Fourier Transform is a method to decompose or divide the signal into a sinusoidal sum of different frequencies [20]. Fourier transform is able to show the amplitude and frequency of each of the determined sinusoids. The frequency domain of the Fourier Transform contains exactly the same information as the original function.
Discrete Fourier Transform offers a potential method of analysis in the digital computer. However, the transformation shows that if there are N data in the time function and the amplitude of the N individual sinusoid is calculated, then calculation time is proportional to N^{2}. Even with a highspeed computer, it requires extra machine time to compute Discrete Fourier Transform of a large N. Therefore, Discrete Fourier Transform cannot be used for audio analysis, because audio contains a very large size of N.
In 1965 Cooley and Tukey published their mathematical algorithm called Fast Fourier Transform. Fast Fourier Transform is the advancement of method using the Discrete Fourier Transform. Fast Fourier Transform reduces the calculation time to Nlog_{2}N. This increase in calculation speed has completely revolutionized many aspects of scientific analysis.
Brigham explained that Fast Fourier Transform algorithm separates Discrete Fourier Transform into two parts as shown in Eq. (2); Even Part (n=2m) and Odd Part (n=2m+1) [20]. Then, using factorization, the equation can be written in Eq. (3). Later, the Even Part represented by the Eq. (4) and the Odd Part represented by the Eq. (5). Therefore, the Eq. (3) can be written in Eq. (6).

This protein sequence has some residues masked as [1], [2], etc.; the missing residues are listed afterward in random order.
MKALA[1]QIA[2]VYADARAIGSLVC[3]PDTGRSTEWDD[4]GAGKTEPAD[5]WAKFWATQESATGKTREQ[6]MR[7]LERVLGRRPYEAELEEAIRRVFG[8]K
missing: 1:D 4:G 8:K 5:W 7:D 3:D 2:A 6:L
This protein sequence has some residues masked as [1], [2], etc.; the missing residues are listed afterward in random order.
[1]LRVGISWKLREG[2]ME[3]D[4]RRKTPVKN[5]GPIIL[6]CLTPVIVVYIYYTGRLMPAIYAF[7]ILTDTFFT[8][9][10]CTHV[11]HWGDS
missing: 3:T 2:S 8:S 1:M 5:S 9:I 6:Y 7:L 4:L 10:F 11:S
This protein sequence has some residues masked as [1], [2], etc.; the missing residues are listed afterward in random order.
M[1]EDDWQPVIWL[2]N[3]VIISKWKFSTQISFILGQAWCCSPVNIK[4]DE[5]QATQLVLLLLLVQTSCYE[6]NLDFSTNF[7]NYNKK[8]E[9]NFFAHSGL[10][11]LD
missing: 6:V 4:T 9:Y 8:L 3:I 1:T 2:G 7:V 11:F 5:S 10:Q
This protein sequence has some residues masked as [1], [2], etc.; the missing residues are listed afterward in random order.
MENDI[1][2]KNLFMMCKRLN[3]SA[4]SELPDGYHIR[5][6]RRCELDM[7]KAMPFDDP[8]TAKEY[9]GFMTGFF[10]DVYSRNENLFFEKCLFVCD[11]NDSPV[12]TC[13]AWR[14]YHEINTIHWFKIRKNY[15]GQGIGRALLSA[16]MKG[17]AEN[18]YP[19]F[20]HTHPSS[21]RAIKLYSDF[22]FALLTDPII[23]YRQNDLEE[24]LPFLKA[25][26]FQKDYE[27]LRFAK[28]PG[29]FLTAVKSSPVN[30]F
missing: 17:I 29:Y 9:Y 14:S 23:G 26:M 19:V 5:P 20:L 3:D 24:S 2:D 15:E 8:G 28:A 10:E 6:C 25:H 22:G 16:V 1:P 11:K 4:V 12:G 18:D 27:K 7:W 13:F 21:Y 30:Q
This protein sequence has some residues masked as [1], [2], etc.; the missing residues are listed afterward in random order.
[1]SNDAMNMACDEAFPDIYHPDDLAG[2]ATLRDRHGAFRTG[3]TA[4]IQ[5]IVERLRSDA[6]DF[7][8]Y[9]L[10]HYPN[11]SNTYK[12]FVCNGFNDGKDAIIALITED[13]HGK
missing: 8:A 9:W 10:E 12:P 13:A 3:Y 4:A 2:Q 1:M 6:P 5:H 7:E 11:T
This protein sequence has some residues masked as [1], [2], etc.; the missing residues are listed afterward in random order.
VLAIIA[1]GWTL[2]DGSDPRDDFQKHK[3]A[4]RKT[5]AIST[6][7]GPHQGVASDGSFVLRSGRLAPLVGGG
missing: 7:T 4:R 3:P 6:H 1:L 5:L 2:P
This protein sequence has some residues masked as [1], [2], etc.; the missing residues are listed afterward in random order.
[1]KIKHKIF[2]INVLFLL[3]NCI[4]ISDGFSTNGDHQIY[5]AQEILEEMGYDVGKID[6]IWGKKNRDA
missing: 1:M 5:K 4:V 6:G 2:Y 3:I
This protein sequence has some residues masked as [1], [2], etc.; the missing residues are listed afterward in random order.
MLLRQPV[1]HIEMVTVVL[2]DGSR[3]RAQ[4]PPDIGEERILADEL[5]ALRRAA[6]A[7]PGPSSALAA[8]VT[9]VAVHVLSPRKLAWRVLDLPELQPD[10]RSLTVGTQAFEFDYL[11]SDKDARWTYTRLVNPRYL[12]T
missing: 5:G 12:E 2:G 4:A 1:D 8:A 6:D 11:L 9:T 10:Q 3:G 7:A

$D(k)=\sum_{m=0}^{m=N / 21} d(2 m) e^{i \frac{2 \pi k(2 m)}{N}}+$$\sum_{m=0}^{m=N / 21} d(2 m+1) e^{i \frac{2 \pi k(2 m+1)}{N}}$ (2)
$D(k)=\sum_{m=0}^{m=N / 21} d(2 m) e^{i \frac{2 \pi k(2 m)}{N}}+$$e^{i \frac{2 \pi k}{N}} \sum_{m=0}^{m=N / 21} d(2 m+1) e^{i \frac{2 \pi k(2 m)}{N}}$ (3)
$E(k)=\sum_{m=0}^{m=N / 21} d(2 m) e^{i \frac{2 \pi k(2 m)}{N}}$ (4)
$O(k)=\sum_{m=0}^{m=N / 21} d(2 m+1) e^{i \frac{2 \pi k(2 m)}{N}}$ (5)
$D(k)=E(k)+e^{i \frac{2 \pi k}{N}} O(k)$ (6)
To optimize the algorithm, Brigham explained that for index k+N/2 can be calculated separately using Eq. (7). Using the calculation of Euler exponential, the equation for index k+N/2 can be written in the Eq. (8). In the Eq. (8), we can find the equation of Even Part (Eq. (4)) and Odd Part (Eq. (5)). Therefore, the equation can be written in Eq. (9).
$D\left(k+\frac{N}{2}\right)=\sum_{m=0}^{m=N / 21} d(2 m) e^{i \frac{2 \pi\left(k+\frac{N}{2}\right)(2 m)}{N}}+$$e^{i \frac{2 \pi\left(k+\frac{N}{2}\right)}{N}} \sum_{m=0}^{m=N / 21} d(2 m+1) e^{i \frac{2 \pi\left(k+\frac{N}{2}\right)(2 m)}{N}}$ (7)